BERLIN REAL ESTATE: CONTINUAL PERFORMANCE VERSUS PRICE SLUMP

In principle, the conditions for purchasing residential property could hardly be better. After the ECB cut its key interest rate to zero in March, credit is currently cheaper than ever before. Banks are offering fixed rates for ten or even 25 years. Private investors who want to purchase real estate as a long-term investment could hardly wish for a better market environment. Long-term investment strategies are based on the assumption that the value of the purchased object will steadily appreciate. After all, property prices are currently enjoying a phase of sustainable growth. If their calculation is correct, an investor should have no problem once the initial fixed rate period expires to either refinance with a bank, or pay off their residual debt and sell the property at a profit.

The exact opposite is seen as real estate bubbles burst. When property values are continuously overinflated, the market will at some point peak – and then collapse. This causes prices to fall as demand evaporates, with potential buyers waiting to enter the market in the expectation that prices will fall even further.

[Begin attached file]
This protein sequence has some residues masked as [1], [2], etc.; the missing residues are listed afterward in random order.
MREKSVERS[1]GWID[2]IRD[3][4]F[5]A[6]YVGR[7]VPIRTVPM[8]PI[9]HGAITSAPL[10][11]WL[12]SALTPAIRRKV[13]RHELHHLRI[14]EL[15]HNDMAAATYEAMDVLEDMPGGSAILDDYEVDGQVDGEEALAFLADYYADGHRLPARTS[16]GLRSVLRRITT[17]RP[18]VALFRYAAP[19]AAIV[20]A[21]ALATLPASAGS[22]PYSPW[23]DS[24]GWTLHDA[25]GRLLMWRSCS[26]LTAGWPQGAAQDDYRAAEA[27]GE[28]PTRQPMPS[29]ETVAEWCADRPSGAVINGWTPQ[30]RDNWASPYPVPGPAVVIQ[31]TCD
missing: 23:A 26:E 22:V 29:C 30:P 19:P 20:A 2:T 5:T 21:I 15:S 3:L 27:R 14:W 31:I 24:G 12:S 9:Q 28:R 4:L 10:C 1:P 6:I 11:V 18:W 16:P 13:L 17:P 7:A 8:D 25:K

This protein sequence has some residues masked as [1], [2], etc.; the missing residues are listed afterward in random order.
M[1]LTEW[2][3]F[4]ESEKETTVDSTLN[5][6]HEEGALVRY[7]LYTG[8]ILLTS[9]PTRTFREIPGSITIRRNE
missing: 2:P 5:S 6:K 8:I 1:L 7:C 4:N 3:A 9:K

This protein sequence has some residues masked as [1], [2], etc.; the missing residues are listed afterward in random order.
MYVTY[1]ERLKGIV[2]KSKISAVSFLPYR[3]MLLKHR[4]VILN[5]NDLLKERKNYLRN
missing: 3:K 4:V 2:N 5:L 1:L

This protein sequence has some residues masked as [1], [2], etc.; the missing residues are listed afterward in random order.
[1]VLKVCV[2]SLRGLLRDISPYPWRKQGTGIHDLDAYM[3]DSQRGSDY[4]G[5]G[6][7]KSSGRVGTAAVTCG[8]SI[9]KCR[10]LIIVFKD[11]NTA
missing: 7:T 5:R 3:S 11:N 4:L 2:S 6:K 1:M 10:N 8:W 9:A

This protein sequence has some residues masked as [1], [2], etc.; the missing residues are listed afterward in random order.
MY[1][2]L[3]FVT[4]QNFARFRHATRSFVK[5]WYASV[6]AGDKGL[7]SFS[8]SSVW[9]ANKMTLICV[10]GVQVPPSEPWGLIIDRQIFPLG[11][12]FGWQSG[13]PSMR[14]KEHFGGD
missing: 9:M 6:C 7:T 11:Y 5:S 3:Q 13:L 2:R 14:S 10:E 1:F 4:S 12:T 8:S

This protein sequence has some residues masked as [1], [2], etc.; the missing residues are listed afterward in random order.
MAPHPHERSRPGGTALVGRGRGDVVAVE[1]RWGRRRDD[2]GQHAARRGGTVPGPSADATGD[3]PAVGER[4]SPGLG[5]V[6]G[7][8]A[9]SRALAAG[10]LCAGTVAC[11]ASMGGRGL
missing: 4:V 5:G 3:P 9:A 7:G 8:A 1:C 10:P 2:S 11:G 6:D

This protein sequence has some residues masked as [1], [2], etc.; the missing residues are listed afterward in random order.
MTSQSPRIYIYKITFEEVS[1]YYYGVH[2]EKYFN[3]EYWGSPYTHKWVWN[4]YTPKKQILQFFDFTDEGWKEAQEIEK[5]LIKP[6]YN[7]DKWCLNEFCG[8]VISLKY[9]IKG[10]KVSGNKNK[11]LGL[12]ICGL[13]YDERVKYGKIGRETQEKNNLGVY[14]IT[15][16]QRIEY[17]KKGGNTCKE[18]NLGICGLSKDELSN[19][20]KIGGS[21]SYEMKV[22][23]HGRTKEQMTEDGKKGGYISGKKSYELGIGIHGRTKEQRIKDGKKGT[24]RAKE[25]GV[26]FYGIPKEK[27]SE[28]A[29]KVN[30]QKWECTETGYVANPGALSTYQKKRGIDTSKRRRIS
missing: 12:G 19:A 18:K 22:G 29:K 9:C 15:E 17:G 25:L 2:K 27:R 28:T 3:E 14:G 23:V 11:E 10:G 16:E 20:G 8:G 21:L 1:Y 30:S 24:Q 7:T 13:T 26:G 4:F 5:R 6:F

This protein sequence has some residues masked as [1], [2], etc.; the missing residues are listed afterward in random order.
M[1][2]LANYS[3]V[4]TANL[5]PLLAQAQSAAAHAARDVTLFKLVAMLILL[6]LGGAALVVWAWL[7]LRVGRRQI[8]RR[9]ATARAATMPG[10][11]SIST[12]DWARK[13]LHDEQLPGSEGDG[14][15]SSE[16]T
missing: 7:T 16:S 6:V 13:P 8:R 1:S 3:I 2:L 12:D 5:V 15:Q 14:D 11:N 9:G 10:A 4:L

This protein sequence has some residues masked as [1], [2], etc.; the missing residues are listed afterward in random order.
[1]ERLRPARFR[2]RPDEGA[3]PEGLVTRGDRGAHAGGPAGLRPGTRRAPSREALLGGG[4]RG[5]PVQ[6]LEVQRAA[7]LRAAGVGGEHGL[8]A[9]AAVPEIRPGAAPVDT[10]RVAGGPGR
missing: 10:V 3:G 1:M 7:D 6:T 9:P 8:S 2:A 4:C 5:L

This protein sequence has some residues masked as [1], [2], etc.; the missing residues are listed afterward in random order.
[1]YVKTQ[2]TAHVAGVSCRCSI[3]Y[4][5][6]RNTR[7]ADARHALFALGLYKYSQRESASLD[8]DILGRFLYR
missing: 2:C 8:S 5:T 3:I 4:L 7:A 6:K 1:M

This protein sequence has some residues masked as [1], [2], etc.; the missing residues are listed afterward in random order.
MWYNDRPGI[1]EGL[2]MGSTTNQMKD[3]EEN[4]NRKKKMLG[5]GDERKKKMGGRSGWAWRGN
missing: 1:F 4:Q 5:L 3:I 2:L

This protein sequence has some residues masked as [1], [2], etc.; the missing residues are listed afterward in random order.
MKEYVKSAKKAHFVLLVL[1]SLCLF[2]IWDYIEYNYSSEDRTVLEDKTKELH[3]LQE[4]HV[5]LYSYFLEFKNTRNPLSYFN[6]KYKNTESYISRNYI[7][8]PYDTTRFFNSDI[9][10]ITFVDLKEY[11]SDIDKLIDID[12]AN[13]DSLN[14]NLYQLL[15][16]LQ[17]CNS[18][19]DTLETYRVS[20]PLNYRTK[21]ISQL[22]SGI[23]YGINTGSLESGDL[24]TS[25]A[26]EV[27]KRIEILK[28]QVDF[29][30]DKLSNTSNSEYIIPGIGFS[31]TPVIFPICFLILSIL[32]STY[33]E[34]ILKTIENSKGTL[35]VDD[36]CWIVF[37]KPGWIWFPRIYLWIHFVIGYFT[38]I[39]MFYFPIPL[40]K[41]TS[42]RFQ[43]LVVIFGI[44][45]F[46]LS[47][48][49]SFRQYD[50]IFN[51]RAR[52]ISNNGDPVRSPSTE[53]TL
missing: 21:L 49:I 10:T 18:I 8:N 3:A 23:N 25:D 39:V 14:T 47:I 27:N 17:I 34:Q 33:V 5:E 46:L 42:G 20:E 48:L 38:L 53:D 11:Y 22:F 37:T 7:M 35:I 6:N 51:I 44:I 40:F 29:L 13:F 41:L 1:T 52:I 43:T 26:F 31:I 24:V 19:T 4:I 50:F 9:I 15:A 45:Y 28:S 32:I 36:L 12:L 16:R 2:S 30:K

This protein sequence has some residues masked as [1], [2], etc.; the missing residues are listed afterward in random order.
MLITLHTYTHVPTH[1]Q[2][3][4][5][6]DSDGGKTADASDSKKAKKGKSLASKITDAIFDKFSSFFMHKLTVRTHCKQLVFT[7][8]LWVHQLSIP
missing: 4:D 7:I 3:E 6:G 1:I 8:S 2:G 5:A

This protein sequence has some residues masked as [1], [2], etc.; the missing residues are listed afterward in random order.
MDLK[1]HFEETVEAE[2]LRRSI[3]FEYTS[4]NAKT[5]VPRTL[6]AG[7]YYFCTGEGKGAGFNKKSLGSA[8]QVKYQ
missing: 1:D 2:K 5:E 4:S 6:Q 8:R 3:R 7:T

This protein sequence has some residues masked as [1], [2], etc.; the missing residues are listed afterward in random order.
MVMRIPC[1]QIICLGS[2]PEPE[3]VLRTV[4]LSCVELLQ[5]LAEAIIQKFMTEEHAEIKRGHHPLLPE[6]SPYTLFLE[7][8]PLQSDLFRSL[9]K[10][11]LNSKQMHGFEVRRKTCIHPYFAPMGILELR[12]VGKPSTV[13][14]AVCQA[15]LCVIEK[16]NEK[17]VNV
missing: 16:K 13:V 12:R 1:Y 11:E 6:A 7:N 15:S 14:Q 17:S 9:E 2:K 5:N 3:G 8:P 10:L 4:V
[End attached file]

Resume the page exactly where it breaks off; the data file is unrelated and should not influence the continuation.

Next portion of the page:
SCARCITY PROTECTS BERLIN’S HOUSING MARKET FROM OVERHEATING

It’s worth reviewing recent history in order to assess the chances of something like this happening here in Germany. During the 2007/2008 real estate bubble, which saw real estate values in some countries suddenly plummet to only a few percent of their original values, the German market did not experience any fall in real estate prices. The reason for this is that, in contrast to other European countries, there was never any speculative building boom in Germany. If anything, the gap between supply and demand actually widened. Despite an increase in building activity, there is still an obvious shortage of residential properties. This is particularly true in Berlin, where no-one has a reason to speak of a bubble.